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How just three Big Tech companies could address nurse shortages in 20 poor countries by paying their fair share of corporate tax

Nurse Margaret Kasolo, 57, educates women at Kawala Health Center IV in Kampala, Uganda

By David Archer, Head of Participation and Public Services for ActionAid International

For years, the World Health Organisation has flagged the desperate shortages of nurses in developing countries. A quick review of just 20 nations battling Covid-19 with limited resources shows that 1.7 million nurses are needed to get them on track to achieve their health-related sustainable development goals by 2030. With Covid-19 there is added urgency in addressing these shortages, to ensure a comprehensive public health response to an unprecedented pandemic.  

But how can governments stretch their resources to fund 1.7 million new nurses? They can’t. They have to find new sources of income and one way is by increasing tax revenue.  

New ActionAid research looks at Facebook, Alphabet Inc (the parent company of Google) and Microsoft and exposes a potential $2.8bn ‘tax gap’ which these three tech giants alone could be liable for in the developing world, if tax rules were fairer. 

But to make that happen we need urgent international action. Sadly, we are witnessing the opposite. The OECD was supposed to come up with the solution for taxing the digital economy, for agreement by the G20 in November, but recently kicked this down to road to next year. The EU said they’d go it alone on taxing the digital economy if no global agreement was reached. This remains to be seen.  

It is clear that present tax rules are not fit for purpose when it comes to taxing big technology companies like Google, Facebook and Microsoft. The nature of their businesses gives them the ability to shift profits to tax havens even more easily than other multinational companies.  

Little is known about how much tax these companies are currently paying in developing countries, as they are still not required to publicly disclose this information. ActionAid’s new research shows that billions could be at stake in the long overdue reform of international corporate taxation – enough to transform underfunded health and education systems in some of the world’s poorest countries.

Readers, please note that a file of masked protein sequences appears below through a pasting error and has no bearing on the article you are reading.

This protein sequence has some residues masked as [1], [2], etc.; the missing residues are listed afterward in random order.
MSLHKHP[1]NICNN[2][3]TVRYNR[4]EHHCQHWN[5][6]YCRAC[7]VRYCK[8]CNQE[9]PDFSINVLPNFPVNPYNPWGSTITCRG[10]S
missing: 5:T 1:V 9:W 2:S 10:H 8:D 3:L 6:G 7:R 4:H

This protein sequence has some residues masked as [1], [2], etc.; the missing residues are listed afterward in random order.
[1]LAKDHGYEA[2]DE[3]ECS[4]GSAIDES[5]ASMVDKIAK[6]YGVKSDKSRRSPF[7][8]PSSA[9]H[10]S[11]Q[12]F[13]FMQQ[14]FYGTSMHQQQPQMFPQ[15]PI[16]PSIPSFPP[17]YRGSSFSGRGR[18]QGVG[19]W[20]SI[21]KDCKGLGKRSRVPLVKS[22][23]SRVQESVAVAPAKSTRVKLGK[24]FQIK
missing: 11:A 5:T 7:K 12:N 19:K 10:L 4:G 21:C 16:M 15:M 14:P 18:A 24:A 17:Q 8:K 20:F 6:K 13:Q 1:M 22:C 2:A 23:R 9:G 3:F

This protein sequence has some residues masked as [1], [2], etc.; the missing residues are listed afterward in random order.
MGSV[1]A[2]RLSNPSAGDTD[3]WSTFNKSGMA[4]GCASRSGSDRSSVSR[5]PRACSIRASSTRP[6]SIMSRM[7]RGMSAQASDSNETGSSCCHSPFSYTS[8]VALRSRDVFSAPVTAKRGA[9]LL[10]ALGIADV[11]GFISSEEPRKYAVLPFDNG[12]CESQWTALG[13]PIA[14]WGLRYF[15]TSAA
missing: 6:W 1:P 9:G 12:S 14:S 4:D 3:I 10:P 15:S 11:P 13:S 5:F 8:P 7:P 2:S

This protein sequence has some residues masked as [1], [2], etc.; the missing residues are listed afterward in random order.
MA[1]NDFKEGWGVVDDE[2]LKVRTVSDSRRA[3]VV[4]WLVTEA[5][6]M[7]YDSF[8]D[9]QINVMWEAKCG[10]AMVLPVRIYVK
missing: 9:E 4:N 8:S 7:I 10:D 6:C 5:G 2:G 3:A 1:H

The world desperately needs a global tax agreement which ensures companies are taxed according to their real economic presence. Developing countries offer tech businesses new markets, increased global brand recognition and billions of new users’ data, which translate into continuing revenue growth.  

How should we determine the corporate tax a big tech company should pay in each country where they operate? There are many ways that this could be calculated, but most recommendations suggest looking at their sales, their assets and the number of employees they have in each country. In the absence of transparent reporting, collecting such data is not easy, but we can get a useful estimate through looking at a proxy indicator: the number of users they have in each country. 

For example, in just 20 developing countries there are nearly 1.5 billion internet users accessing Google, about 900 million people using Microsoft on their desktops and over 750 million Facebook users. For these companies, the number of users is a good indicator of both their sales and their assets. For digital companies, user data is perhaps the most valuable commodity – something that is mined in multiple ways and can be sold onwards.  

Our $2.8 billion calculation was based on the share of the three tech giants’ global profits, relative to their number of users and adjusted for countries’ GDP per capita, which accounts for users’ relative values across the 20 countries studied. Any actual tax would of course need to be more carefully designed but this is a useful indicator of the scale of resources that could be raised and is likely to be the tip of the iceberg.  

Those 1.7 million nurses needed in countries battling the coronavirus pandemic? Their salaries could be paid for in just three years if global rules meant these ‘silicon three’ and other companies paid their fair share.  

On this basis, setting fair global tax rules for big tech companies is not an obscure discussion for technocrats to have behind closed doors or be terminally delayed. It is a matter of life and death. 

The task of developing global tax rules for the digital economy should never have been given to the club of rich nations, the OECD. It is unsurprising then that they have failed in this urgent task. Instead governments should urgently get behind a representative UN led process that is resourced and empowered to set and enforce global tax rules. And as global reforms will take time, governments should also take immediate steps to tax big technology companies in their countries on an interim basis. Covid-19 has made this more urgent than ever.